KiwiRail is back on track with a lift in freight and profits after the main north line between Picton and Christchurch was repaired following the 2016 Kaikoura earthquakes.
Freight volumes will increase further this year with the reopening of the Napier to Wairoa line for forestry wagons, and more work on a line to Marsden Point in Northland.
New luxury tourism trains are on the way thanks to a $80 million boost from the Government’s provincial growth fund, KiwiRail acting chief executive Todd Moyle said.
KiwiRail’s new commuter service will be running between Hamilton and Auckland next year, and it’s making progress buying two new rail ferries for Cook Strait to begin service in 2024.
Moyle said the company was shaking off the effects of the Kaikoura earthquakes.
The operating surplus of $16.3m for the six months ending December 2018 was 7 per cent ahead of the previous corresponding half-year period.
“It will take some time to get back to where we were before the main north line was closed but we’re seeing increased demand.
The Coastal Pacific scenic train resumed service a few weeks ago with strong bookings throughout the summer.
The Interislander service reach record satisfaction levels at 94 per cent and an award at a Direct Ferries ceremony in London.
KiwiRail’s improved financial result benefited from the “wall of wood” and other freight sectors, with overall revenue up 12 per cent to $328m on the previous corresponding period.
Domestic freight jumped 30 per cent, forestry 15 per cent, bulk freight 8 per cent, and tourism up 8 per cent on the Great Journeys of New Zealand rail and ferry services.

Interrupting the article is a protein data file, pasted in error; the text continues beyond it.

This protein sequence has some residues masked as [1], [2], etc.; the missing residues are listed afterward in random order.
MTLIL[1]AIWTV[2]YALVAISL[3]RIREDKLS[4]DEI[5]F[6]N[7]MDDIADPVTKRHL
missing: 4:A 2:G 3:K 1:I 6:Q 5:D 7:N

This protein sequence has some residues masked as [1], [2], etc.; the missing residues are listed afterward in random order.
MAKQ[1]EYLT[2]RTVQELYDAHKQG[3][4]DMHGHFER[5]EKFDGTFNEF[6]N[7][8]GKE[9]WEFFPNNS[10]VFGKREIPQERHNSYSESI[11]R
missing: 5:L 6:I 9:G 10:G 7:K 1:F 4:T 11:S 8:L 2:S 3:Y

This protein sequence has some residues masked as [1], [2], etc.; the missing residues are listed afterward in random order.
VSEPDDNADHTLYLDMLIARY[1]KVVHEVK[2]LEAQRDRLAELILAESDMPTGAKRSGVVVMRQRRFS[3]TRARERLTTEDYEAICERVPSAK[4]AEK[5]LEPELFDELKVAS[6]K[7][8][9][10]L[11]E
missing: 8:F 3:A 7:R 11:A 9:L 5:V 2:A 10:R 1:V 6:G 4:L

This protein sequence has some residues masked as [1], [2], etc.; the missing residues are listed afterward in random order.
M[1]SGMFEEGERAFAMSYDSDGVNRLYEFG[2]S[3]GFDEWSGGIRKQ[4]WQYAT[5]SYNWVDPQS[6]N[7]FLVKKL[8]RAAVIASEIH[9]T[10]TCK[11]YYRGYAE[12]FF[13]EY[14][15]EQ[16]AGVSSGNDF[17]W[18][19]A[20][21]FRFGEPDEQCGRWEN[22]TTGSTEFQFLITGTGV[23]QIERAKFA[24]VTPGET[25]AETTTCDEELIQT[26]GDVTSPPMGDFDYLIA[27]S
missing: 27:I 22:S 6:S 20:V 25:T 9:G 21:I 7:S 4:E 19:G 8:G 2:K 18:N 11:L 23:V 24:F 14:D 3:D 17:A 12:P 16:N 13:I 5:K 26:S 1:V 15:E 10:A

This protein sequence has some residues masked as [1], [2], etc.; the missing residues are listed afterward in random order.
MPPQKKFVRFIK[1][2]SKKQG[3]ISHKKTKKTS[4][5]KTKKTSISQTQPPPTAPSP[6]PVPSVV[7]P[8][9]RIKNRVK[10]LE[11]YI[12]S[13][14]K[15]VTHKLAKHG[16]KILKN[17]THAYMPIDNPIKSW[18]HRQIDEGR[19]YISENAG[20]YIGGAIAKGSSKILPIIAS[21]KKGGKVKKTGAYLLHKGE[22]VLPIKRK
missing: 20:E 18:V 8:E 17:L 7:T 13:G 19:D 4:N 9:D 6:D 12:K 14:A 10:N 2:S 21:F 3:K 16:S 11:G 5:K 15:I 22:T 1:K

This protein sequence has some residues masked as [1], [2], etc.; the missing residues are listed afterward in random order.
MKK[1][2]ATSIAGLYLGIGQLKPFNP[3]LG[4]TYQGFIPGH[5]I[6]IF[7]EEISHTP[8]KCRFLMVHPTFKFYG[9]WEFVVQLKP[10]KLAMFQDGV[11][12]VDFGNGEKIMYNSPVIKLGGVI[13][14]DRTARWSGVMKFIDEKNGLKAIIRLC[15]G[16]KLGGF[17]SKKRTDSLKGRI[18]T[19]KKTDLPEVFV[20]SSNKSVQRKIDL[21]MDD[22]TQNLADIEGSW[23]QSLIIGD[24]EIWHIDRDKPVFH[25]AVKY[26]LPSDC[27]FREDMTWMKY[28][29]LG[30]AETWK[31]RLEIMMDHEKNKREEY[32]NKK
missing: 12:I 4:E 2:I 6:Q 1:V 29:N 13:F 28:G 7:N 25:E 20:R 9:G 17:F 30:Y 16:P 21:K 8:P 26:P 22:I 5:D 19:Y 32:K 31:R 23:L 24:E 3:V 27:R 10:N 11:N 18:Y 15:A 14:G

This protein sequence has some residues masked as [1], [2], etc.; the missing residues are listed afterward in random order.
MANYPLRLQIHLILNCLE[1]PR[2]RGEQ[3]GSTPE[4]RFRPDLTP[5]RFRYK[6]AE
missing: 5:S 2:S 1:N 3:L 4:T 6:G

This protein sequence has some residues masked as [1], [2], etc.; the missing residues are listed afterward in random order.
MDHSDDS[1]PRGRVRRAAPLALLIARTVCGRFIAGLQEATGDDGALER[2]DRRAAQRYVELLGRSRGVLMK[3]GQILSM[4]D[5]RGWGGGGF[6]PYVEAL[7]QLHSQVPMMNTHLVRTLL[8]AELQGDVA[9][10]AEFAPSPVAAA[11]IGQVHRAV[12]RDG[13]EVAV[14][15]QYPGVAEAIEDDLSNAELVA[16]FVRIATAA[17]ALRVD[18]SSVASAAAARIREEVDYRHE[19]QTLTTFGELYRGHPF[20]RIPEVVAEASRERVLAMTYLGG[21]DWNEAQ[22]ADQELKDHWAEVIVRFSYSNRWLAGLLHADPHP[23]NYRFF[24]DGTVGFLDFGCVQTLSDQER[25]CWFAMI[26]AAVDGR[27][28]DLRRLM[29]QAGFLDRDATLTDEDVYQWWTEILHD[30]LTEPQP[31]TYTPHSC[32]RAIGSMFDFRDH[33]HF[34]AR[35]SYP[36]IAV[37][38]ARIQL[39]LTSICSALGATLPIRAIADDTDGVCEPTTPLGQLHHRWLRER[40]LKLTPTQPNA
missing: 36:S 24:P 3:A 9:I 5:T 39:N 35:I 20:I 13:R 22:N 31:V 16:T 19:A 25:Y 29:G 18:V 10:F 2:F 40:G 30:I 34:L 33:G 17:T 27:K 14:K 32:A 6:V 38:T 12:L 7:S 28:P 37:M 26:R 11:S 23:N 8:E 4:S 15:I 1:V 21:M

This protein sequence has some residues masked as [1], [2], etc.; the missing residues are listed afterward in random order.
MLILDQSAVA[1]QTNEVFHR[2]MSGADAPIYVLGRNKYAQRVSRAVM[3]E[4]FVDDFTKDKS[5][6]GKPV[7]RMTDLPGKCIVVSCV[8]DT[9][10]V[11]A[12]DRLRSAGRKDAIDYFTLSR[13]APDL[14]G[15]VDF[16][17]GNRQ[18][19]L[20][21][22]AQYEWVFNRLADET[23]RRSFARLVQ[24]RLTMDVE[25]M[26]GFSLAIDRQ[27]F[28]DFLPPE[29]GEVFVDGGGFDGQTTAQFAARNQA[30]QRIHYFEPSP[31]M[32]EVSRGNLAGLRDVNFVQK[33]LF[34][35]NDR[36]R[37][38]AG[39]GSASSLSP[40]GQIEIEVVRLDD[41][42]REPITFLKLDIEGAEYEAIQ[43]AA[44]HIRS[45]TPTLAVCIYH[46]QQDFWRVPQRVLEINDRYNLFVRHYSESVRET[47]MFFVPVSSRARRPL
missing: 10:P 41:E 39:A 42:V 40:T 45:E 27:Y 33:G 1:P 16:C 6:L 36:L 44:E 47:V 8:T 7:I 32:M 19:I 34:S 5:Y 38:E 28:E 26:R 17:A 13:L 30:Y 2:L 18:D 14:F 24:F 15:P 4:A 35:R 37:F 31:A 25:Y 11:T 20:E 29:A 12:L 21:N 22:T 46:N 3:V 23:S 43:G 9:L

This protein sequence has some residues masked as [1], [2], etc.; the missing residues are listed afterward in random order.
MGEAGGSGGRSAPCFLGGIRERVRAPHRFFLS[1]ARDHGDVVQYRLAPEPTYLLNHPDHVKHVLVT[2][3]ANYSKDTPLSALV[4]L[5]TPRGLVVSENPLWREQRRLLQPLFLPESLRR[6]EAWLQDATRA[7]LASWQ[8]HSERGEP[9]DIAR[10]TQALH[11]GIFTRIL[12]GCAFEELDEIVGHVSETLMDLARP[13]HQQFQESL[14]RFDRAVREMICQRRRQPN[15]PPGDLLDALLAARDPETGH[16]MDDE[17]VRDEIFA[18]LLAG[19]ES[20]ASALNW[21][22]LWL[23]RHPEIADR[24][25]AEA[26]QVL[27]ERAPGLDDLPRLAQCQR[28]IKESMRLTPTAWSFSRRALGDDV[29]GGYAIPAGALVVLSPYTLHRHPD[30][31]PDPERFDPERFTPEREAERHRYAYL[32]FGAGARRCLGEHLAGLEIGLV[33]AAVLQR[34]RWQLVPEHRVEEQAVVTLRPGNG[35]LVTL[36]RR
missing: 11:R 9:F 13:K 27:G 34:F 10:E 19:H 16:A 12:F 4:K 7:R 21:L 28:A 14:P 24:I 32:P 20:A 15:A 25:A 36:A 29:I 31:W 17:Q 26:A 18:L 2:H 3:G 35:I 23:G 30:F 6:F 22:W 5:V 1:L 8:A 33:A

KiwiRail had overcome enormous challenges over the past two years, restructured operations, network services and rolling stock teams for greater efficiency, Moyle said.
“That has seen improvements in network reliability, a plan to rejuvenate our aged locomotive and wagon fleets.”
Moyle said KiwiRail’s improvements were also good for the environment.
“The more freight we get onto rail, the fewer trucks we have on New Zealand roads which increases safety for everyone, reduces carbon emissions and means less road maintenance for taxpayers.”
KiwiRail was dealing with a legacy of under-investment from successive governments and the infrastructure still required a lot of work, Moyle said.
“The Government has seen we are in catch-up mode and is willing to invest for the good of New Zealand.”
The company faced increased costs from regulation, compliance and investments commitments.